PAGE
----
My experience started when I was contacted by my cousin because the police had got in touch with her. She made it clear that it was entirely my decision if I came forward .
It was almost a relief that after all these years I was able to talk about it , it never occurred to me to go to the police before that.. You read about these awful cases in the press and I thought my experience was so insignificant compared to them that I didn’t think the police would be interested.
I emailed the police officer in charge of the case and she phoned me back, she was very reassuring and at no time did I feel that I was not believed or she wasn’t interested in my experience.
We arranged a date for her to take my video evidence. I think the one thing that struck me going through the process is how tired it makes you, lots of emotions to deal with.
I found I was constantly on high alert cos the police could phone or email at any time, I could be at work, in the supermarket…and then you had to find a way to calm yourself down and continue with what ever you’re doing.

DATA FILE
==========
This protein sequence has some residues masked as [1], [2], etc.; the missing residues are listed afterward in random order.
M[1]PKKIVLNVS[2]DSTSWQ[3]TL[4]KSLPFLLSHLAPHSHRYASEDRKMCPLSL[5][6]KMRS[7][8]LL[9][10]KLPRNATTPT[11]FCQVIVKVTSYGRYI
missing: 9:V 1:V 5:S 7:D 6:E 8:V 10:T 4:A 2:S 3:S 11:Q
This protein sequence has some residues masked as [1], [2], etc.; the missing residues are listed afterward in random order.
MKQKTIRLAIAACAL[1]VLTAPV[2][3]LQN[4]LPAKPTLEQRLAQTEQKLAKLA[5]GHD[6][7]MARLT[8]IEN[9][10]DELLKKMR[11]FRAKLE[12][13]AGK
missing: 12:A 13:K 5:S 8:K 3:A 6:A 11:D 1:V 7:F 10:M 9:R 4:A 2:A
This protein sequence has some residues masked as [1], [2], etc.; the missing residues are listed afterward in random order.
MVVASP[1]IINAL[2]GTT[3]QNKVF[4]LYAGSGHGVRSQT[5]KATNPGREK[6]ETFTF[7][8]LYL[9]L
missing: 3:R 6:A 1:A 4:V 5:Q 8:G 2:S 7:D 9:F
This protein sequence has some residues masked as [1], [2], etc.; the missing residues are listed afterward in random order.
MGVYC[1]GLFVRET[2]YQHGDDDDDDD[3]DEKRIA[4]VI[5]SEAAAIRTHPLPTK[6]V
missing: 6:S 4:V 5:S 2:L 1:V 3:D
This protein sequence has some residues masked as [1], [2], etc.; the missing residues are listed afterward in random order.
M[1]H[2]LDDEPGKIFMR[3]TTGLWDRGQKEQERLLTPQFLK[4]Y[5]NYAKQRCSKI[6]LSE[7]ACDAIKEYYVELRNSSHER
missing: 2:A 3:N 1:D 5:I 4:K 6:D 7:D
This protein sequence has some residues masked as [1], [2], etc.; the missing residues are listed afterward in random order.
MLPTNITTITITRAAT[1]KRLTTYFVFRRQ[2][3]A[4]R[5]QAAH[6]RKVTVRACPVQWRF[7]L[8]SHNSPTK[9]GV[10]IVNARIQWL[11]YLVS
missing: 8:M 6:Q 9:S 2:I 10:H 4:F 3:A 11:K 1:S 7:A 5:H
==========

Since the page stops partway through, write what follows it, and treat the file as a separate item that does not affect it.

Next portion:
I had to wait about a year and a half till trial. I had the police and my IVSA to talk to during this time but it would have been great to have ‘normal’ non professional people to talk to aswell ( I know I couldn’t talk about specifics of case) my cousin and I supported each other but she had no more idea what would happen than I did.
It would have be great to vent to people that understood, things like having to go to get a new phone cos the police had taken yours ( to look at emails, social media)..and having to explain in the middle of a busy shop that the police had your phone.
Trying to continue normality in life whilst your mind is constantly on this was the hardest thing